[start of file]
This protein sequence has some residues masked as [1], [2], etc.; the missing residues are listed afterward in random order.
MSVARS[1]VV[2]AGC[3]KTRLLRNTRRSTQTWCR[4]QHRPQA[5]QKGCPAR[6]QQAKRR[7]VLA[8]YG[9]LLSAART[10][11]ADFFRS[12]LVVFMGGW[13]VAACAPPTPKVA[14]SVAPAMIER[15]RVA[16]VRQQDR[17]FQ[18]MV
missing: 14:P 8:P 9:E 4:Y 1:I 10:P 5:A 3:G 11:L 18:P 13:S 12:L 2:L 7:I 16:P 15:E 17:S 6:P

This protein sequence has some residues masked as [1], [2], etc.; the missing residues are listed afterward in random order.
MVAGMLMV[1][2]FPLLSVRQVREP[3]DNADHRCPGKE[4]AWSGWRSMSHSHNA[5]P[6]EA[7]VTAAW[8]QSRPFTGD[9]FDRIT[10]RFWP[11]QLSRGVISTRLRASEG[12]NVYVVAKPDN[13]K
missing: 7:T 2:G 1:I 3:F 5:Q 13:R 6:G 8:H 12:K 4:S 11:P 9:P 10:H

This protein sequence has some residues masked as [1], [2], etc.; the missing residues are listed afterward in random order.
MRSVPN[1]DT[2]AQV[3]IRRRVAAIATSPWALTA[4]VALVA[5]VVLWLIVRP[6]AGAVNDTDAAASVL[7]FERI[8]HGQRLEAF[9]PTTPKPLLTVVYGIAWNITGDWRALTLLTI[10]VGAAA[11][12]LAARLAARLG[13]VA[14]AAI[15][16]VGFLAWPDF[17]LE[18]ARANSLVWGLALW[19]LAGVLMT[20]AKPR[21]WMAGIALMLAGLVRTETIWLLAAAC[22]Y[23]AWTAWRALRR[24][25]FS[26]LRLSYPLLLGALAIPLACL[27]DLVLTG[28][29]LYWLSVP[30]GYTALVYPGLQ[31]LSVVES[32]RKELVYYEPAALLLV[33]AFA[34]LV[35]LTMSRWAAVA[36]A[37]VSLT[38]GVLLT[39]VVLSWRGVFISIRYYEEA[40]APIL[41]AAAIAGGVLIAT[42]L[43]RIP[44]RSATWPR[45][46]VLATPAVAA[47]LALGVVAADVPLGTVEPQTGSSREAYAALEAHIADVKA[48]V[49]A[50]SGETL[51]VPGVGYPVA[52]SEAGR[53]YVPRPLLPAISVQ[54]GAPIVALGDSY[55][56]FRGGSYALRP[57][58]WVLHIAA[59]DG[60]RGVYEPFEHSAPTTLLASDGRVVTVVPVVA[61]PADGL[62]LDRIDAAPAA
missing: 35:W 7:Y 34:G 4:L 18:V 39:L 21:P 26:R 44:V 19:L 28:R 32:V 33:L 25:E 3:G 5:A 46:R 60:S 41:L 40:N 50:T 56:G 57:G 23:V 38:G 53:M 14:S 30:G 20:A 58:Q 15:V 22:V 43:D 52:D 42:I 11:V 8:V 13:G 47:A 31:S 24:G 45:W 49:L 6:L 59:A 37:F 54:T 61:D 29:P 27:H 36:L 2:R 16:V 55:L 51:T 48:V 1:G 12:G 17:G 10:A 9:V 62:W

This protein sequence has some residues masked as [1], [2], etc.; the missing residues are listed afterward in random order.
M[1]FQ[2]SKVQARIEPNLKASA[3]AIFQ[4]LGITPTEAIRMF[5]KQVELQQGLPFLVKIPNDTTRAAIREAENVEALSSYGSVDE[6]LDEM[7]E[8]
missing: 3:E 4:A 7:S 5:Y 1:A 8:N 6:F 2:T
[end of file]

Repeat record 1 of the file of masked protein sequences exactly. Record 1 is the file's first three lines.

This protein sequence has some residues masked as [1], [2], etc.; the missing residues are listed afterward in random order.
MSVARS[1]VV[2]AGC[3]KTRLLRNTRRSTQTWCR[4]QHRPQA[5]QKGCPAR[6]QQAKRR[7]VLA[8]YG[9]LLSAART[10][11]ADFFRS[12]LVVFMGGW[13]VAACAPPTPKVA[14]SVAPAMIER[15]RVA[16]VRQQDR[17]FQ[18]MV
missing: 14:P 8:P 9:E 4:Y 1:I 10:P 5:A 3:G 11:L 18:P 13:S 12:L 2:L 7:I 16:P 15:E 17:S 6:P